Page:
MU nursing program gets boost to support minority students

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COLUMBIA – A Seattle couple is working to help the University of Missouri to become more diverse in its nursing program.

Gregory and Diane Lind gave the Missouri Sinclair School of Nursing an endowment gift of $122,500 to create the Gregory and Diane Lind Diversity in Nursing Program.

Gregory Lind graduated from the University of Missouri with a master’s degree in nursing in 1980 and has been an active member of the Sinclair School of Nursing Dean’s Advisory Council.

The program, starting at the beginning of the upcoming spring semester, will look to create scholarships for minority students pursuing undergraduate degrees in nursing.

Judith Miller, dean of the MU Sinclair School of nursing, said this gift will provide many more opportunities for minority students pursuing a career in nursing.

“We find that with diverse students, one of the barriers, as in many students, one of the barriers is not having the financial resources to achieve the goals they want to achieve, particularly in higher education,” Miller said. “Though this is a real balloon for us, and we’re just thrilled to have this funding.”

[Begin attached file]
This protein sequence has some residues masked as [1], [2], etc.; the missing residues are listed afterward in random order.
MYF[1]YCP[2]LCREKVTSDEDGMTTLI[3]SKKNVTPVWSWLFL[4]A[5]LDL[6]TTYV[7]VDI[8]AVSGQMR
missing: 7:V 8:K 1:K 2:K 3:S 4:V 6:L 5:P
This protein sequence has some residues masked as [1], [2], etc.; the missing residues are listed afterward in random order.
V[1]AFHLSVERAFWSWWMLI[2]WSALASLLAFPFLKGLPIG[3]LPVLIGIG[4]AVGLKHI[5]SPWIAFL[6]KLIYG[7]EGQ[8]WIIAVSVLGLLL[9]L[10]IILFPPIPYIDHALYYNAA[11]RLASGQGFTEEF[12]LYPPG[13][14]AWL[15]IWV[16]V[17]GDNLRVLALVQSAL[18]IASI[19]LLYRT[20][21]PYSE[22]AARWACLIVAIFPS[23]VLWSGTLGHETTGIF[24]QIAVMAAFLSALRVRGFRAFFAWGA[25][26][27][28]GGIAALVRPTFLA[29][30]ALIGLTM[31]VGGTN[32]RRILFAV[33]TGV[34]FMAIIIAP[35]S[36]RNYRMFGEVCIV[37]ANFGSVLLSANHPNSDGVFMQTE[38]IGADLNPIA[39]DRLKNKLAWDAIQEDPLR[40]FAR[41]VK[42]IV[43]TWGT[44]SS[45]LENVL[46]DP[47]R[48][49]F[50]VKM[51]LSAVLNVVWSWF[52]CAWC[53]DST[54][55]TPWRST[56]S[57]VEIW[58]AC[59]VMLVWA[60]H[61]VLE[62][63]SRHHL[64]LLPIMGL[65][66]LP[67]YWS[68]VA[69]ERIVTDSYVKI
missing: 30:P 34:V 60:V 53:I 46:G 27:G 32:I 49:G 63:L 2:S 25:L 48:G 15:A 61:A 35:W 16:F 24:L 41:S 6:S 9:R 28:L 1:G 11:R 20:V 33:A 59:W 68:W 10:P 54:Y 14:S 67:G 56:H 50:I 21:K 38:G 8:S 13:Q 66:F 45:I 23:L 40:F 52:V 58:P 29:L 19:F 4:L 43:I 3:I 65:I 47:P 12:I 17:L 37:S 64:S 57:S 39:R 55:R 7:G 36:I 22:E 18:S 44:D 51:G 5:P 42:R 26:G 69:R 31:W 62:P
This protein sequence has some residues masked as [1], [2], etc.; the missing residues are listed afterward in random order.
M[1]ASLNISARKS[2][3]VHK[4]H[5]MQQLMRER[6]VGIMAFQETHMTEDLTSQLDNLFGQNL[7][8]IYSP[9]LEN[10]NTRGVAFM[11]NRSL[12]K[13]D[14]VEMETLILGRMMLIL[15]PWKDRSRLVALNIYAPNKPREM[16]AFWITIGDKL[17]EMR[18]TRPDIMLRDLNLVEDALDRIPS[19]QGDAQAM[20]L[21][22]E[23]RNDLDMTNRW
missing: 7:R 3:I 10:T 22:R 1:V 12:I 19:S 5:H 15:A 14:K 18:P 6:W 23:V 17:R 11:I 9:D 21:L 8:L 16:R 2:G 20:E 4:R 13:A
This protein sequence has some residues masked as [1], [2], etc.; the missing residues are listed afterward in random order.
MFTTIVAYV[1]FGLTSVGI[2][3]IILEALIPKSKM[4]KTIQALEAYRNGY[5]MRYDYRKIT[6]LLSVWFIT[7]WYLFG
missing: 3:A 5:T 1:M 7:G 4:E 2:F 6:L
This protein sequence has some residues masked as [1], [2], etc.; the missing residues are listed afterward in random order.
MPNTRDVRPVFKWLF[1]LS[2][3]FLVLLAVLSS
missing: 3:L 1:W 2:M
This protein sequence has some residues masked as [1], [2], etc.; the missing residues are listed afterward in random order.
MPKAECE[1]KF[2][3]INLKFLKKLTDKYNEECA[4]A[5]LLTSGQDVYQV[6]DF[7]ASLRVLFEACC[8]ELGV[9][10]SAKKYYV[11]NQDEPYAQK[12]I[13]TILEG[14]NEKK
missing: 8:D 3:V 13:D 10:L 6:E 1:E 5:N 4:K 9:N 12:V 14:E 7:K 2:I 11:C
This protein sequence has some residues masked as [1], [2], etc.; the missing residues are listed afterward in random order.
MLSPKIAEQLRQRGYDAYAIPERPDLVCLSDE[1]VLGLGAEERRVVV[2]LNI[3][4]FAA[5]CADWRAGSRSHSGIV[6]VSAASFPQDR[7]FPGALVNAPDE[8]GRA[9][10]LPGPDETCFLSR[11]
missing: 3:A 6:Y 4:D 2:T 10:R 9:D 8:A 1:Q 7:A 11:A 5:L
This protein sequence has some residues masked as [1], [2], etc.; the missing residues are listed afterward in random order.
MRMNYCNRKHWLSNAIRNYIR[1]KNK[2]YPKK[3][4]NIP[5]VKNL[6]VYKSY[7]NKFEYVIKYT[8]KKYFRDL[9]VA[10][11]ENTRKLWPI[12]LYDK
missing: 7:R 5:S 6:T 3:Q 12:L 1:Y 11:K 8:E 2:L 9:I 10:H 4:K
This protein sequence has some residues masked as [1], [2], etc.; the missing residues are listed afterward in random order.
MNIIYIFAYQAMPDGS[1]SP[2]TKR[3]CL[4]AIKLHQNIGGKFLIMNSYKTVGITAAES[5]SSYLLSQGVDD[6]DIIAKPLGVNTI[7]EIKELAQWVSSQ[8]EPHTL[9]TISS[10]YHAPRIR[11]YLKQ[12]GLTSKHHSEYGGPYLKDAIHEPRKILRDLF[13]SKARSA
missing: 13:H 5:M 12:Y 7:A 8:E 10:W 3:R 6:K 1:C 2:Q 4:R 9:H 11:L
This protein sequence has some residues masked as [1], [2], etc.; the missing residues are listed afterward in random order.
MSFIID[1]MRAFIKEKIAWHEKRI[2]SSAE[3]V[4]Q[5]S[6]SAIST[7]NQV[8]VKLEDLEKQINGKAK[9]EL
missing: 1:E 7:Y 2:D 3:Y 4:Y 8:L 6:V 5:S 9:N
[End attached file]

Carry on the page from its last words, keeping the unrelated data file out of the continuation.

Gregory said the Sinclair School of Nursing has been a place of diversity and inclusivity, and he hopes the gift from him and his wife will continue to expand that tradition.

“We need to really focus on enhancing our reputation on diverse nurses and we are at a shortage right now in having those nurses represented.”

Recent studies show there isn’t only a shortage of minority nurses, but nurses in general. Local hospitals like Boone Hospital are seeing these shortages.

Miller said there is a chance of a shortage of around one million nurses by 2020, and this new program would help students become more prepared with a student success course.

“It will also enable us to have some creative approaches for all students to have a student success course which enables them to be able to figure out how to have great study skills and how to be able to advance in to the clinical major in nursing.”